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Upper Valley towns consider mask mandates as Vermont’s new law allows them

Valley News Staff Writer
Published: 11/25/2021 9:25:46 PM
Modified: 11/25/2021 9:25:41 PM

HARTFORD — Several towns on the Vermont side of the Upper Valley are mulling mask mandates following the Legislature’s approval earlier this week of a measure to allow municipalities to temporarily mandate masks indoors.

The Hartford Selectboard is expected to discuss the matter at its meeting on Tuesday. One draft resolution would encourage face coverings while another would require them, according to a memorandum prepared by Town Manager Tracy Yarlott-Davis. Her memo noted that COVID-19 cases “are trending upward,” but that the new law “does not provide any guidance to local municipalities on how or if they can enforce” a municipal mandate.

The Hartford resolution with a requirement would call for masks to be worn for anyone “while inside buildings open to the public,” though exceptions would include for young children under age 2, people with trouble breathing, and people who are dining or drinking. Yarlott-Davis’ memo also noted that the new state law precludes municipalities from applying a mask mandate in school buildings or on school property.

Officials in other Upper Valley towns are also thinking about the issue.

“I’ve noticed that Lebanon and Hanover have mask ordinances and mask mandates in place,” said Roger Arnold, chairman of the Norwich Selectboard. “As a neighbor of these communities, the board may wish to consider standing in solidarity with their work.”

Some public health experts have said that universal mask requirements would be more effective than leaving decisions on mask mandates up to individual communities, but Arnold said he thinks that communities in the Upper Valley’s core could work together to help mitigate the effects of the ongoing COVID-19 pandemic.

“If communities act together, they’re creating a culture where they are taking the health of citizens seriously,” he said.

Still, Arnold and other municipal leaders on the Vermont side of the Upper Valley expressed frustration that such a decision was being left up to individual municipalities in the midst of budget season when they already have plenty of other work to do.

It was unclear when and whether Norwich might take up the issue. The agenda has not yet been set for Norwich’s next Selectboard meeting on Dec. 8, Arnold said. Norwich recently closed Tracy Hall to the public due to increasing COVID-19 cases in the community.

“It’s just unfortunate that we would have to do a lot of labor in order to make a decision that was in a higher office’s power to do,” Arnold said of Gov. Phil Scott’s decision not to reimpose a state of emergency and mandate masks statewide.

Like Arnold, Hartland Selectboard Chairwoman Mary O’Brien said she expects her board will take up the issue of mandating masks soon, but will have to work it in around their other tasks.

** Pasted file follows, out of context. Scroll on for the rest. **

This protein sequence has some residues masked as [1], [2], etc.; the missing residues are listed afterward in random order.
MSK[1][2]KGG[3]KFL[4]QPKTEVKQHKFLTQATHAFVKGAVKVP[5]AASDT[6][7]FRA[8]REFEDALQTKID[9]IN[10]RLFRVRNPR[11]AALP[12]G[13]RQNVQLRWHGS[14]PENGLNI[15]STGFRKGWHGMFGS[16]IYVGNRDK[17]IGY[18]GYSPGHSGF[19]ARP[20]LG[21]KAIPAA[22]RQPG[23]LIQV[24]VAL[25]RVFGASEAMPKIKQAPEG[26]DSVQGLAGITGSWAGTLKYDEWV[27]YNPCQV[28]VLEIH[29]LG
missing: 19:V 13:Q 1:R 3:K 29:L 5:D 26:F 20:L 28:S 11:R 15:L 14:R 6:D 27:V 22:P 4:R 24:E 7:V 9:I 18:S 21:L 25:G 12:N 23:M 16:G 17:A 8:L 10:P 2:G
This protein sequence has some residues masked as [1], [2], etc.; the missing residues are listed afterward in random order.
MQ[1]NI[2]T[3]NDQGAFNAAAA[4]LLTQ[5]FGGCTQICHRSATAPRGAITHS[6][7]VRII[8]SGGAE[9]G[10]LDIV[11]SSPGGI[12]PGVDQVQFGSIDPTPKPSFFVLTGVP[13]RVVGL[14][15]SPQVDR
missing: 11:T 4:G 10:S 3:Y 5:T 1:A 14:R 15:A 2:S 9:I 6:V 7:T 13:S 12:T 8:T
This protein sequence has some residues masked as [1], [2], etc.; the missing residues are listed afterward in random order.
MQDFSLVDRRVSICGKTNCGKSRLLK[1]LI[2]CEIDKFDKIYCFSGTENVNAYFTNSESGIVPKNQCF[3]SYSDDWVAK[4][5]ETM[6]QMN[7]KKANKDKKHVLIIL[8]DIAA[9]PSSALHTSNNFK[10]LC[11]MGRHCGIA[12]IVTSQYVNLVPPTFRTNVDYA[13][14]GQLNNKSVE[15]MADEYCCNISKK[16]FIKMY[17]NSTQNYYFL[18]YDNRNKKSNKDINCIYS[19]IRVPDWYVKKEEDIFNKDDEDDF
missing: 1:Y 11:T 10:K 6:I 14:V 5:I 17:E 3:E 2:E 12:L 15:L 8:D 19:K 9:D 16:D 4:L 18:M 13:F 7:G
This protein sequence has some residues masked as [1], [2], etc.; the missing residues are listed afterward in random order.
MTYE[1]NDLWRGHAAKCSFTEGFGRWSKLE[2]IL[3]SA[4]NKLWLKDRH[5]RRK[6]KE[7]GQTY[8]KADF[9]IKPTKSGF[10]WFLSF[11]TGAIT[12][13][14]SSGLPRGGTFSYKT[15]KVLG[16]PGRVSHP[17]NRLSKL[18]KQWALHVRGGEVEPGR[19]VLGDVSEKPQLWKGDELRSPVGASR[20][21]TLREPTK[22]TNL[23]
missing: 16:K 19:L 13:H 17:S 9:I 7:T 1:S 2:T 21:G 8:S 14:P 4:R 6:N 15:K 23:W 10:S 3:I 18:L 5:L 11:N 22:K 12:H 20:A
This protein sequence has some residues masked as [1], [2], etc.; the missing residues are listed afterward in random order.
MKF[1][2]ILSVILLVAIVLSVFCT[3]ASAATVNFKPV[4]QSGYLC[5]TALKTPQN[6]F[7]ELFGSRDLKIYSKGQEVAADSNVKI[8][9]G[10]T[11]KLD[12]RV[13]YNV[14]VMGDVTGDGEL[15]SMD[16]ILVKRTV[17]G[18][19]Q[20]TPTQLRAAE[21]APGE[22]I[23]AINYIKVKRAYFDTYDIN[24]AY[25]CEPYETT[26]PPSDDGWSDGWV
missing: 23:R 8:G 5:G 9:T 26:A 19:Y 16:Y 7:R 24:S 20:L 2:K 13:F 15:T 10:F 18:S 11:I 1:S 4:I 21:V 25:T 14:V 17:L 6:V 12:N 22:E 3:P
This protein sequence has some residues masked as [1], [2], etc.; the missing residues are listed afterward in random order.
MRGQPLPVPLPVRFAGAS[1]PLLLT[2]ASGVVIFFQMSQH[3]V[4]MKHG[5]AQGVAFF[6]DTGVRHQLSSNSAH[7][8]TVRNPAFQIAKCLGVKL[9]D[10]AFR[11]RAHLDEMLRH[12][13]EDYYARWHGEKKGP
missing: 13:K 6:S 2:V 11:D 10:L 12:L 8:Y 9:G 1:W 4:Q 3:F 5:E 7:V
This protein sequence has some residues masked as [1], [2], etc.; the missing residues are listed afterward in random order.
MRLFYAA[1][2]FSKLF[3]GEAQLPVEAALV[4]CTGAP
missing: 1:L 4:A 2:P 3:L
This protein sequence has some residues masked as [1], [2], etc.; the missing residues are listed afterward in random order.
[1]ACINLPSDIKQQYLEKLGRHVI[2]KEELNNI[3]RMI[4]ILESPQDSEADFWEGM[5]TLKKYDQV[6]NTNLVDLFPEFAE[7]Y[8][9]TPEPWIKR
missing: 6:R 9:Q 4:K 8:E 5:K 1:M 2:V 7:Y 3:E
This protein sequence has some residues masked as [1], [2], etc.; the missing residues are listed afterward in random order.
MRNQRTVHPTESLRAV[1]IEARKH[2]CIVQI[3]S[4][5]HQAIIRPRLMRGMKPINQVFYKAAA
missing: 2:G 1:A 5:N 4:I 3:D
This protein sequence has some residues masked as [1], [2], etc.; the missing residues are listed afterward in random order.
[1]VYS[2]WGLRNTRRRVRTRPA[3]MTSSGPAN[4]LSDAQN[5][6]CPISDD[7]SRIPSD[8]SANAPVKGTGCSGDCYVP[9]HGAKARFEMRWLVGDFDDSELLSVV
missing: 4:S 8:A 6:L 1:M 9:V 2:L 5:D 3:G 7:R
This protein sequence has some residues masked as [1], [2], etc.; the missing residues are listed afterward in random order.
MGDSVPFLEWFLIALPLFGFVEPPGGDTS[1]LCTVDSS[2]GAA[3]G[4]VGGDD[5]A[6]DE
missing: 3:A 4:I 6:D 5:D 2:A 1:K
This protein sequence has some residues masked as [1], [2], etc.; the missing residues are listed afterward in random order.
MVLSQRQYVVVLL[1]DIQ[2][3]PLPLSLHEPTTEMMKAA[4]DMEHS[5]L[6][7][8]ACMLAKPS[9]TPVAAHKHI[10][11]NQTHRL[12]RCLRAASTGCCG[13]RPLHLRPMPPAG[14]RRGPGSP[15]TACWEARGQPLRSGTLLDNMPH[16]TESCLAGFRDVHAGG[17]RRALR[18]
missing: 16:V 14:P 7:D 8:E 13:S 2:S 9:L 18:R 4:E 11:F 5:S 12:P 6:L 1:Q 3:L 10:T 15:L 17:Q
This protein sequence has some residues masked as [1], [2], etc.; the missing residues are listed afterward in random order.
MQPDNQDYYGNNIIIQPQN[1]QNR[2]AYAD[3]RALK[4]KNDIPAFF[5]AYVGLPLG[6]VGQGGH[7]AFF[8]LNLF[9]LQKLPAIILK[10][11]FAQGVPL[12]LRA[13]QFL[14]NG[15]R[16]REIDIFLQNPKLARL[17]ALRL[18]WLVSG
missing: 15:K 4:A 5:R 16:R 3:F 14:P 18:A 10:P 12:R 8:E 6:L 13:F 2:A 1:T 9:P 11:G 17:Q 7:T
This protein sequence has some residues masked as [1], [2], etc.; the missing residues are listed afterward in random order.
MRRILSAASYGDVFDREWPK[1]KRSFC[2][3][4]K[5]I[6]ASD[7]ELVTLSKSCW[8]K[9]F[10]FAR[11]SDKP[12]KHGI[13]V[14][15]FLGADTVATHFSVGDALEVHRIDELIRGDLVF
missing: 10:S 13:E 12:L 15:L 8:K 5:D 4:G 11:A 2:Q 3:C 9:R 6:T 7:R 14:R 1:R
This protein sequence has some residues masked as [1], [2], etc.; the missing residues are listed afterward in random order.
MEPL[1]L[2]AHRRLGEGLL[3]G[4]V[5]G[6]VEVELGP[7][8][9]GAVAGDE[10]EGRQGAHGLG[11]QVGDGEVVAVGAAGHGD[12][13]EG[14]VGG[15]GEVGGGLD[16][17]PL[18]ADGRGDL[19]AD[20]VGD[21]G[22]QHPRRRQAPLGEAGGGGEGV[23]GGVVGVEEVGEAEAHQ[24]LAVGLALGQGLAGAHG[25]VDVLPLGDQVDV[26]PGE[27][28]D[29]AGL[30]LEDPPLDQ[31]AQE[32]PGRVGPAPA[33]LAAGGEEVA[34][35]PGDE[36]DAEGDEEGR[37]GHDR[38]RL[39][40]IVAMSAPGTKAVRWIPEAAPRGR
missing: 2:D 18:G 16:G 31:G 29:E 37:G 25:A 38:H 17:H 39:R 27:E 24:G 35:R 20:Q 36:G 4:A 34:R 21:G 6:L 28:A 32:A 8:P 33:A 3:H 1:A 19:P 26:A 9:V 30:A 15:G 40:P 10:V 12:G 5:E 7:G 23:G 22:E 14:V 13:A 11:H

“I don’t know when because we’re in the thick of budget season and will have to have an extra meeting just to make sure we have that done in time,” she said.

Hartland’s next Selectboard meeting is scheduled for Dec. 6 at 5:30 p.m., she said.

Scott, a Republican, put forward the measure to allow municipalities to implement mask mandates following pressure from Democratic legislators and the Vermont League of Cities and Towns to adopt stricter mitigation strategies amid rising case rates, hospitalizations and deaths in recent weeks.

Under the terms of the new law, which Scott signed on Tuesday, municipalities that adopt mask mandates must vote every 30 days whether to keep the mandates in effect. The law is set to expire on April 30, 2022.

Brattleboro, Vt., on Tuesday became the first municipality in the state to enact a mandate under the new law, VtDigger reported.

Jason Maulucci, Scott’s press secretary, said that while Scott wanted to offer the option of mandates to municipalities as a compromise, he doesn’t support mask mandates at this point in the pandemic.

“Now is not the time to move backwards and reinstitute mandates,” Maulucci said, noting that Vermont has been a national leader in vaccination rates, and has among the lowest hospitalization and death rates in the country.

“Towns do not need to enact them if they don’t want to,” Maulucci said of mask mandates.

Bradford, Vt. is one community that seems unlikely to require masks, said Ted Unkles, Bradford’s Selectboard chairman. Unkles said that he did not expect his board to take up the issue as no one has asked the board to do so.

For his part, Unkles said he was concerned about how the town would enforce a mask mandate.

“If we adopted a mandate and a local business refused to comply, would we spend town money taking legal action against that business?” he said. “I would not support taking such action.”

Material from the AP was used in this report. Nora Doyle-Burr can be reached at ndoyleburr@vnews.com or 603-727-3213.




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